Columnist Carl Kline

Donald Trump’s climate record is horrible

By Carl Kline


Posted 6/10/24


Last year my wife found a raised garden bed on sale at a local store. She purchased it. The one problem was, it came in a big box in pieces. You had to put it together. I expect she knew …

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Columnist Carl Kline

Donald Trump’s climate record is horrible


Last year my wife found a raised garden bed on sale at a local store. She purchased it. The one problem was, it came in a big box in pieces. You had to put it together. I expect she knew she could do the job if she had to, knowing my lack of skills. I’m not the most talented construction engineer. Still, I applied myself, and to my surprise, got all the pieces in the right place. I was able to plant it that first year. Unfortunately, there wasn’t much vegetable production; in fact there was so little, I can’t even remember what I planted.

This year is a different story. The raised bed is so full of thriving green and purple lettuce leaves there’s no room for anything else. We are eating a green salad every night for dinner and unable to keep up with the production. A neighbor was invited to help herself.

The tomatoes are in the ground. Three have buds already. There are five different varieties, 17 plants in all. (So many I had to buy five new cages. I love tomatoes). One variety at the greenhouse I found intriguing, as it didn’t have the usual colorful marker with information about it; how long it takes till fruit appears and what the fruit is like. All it said on the hand-made marker stuck in the pot was “German.” So we will see how a German tomato does in a Brookings backyard bed.

Most of the cucumbers this year will likely come from a bush. Since my experience with training them to climb a trellis has been less than successful, only one will be taught to climb. The others will have to function without support. Here’s hoping they will be productive, as tomato sandwiches need a cucumber to complete the meal.

The raised bed can be moved if necessary to provide more shade or sunshine. That doesn’t work when vegetables are in the ground. Sometimes I think my tomatoes aren’t getting enough sun because of the nearby trees. Then I think about how hot it is getting on the planet and decide the sometimes shade may be just fine.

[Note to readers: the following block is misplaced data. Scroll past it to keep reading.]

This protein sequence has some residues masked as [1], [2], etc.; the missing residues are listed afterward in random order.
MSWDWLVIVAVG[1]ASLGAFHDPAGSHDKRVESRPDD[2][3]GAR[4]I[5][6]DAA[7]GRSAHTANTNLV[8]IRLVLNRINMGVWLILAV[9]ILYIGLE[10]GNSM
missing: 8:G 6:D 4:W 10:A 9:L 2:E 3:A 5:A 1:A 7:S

After reading a previous column I wrote on climate change this past May, a friend wrote me from Florida. He told me he usually walks at nine in the morning. On that morning as he walked, it was 104 degrees. He complained,”It’s not even summer yet.” I’m hearing the same concern from friends in Arizona, California, Texas, Mexico; and across the waters in India.

According to a Pew survey in 2023, some 61% of people in this country say climate change is affecting their local community. Even more would like to see us move toward renewable energy sources, like wind and solar. Younger people are more likely to favor a quicker movement toward renewables. One doesn’t wonder why. They have to live with what’s coming.

But so do we! There is a new window air conditioner in our dining room window. With a fan on the floor on the other side of the room, we hope to blow cool air into our sitting room. The fan in the upstairs bedroom needs repair, as the cord broke and it can’t be turned on. If the summer is sweltering, as is likely, since every year just gets hotter and hotter, we will find ways to manage. But if the summer heat messes up my tomatoes, I’m going to be very disturbed. That’s bringing climate change home with a vengeance. I can only imagine if I farmed and my livelihood depended on it, and the heat dried up my whole crop.

There are any number of reasons why Donald Trump frightens me. Recently, I listened to a psychologist being interviewed who believes he is suffering from the initial stages of dementia. I don’t know about that. But I do know Trump has called climate change a “hoax;” has promised to roll back all the environmental regulations passed by the Biden administration to begin “greening” the economy; has asked the oil and gas barons for a billion dollars for his campaign chest; intends to withdraw again from the Intergovernmental Panel on Climate Change; and expects to “drill, baby, drill.”

But the most basic reason he won’t get my vote, and I’ll encourage others not to vote for him, is closer to home. (It’s not even his felony convictions and constant lying).

It’s my tomatoes. His attitudes and policies won’t help my tomatoes (and cucumbers), let alone my grandchildren and their children. As the climate continues to grow hotter, we will all understand climate change closer to home, maybe in our own backyard.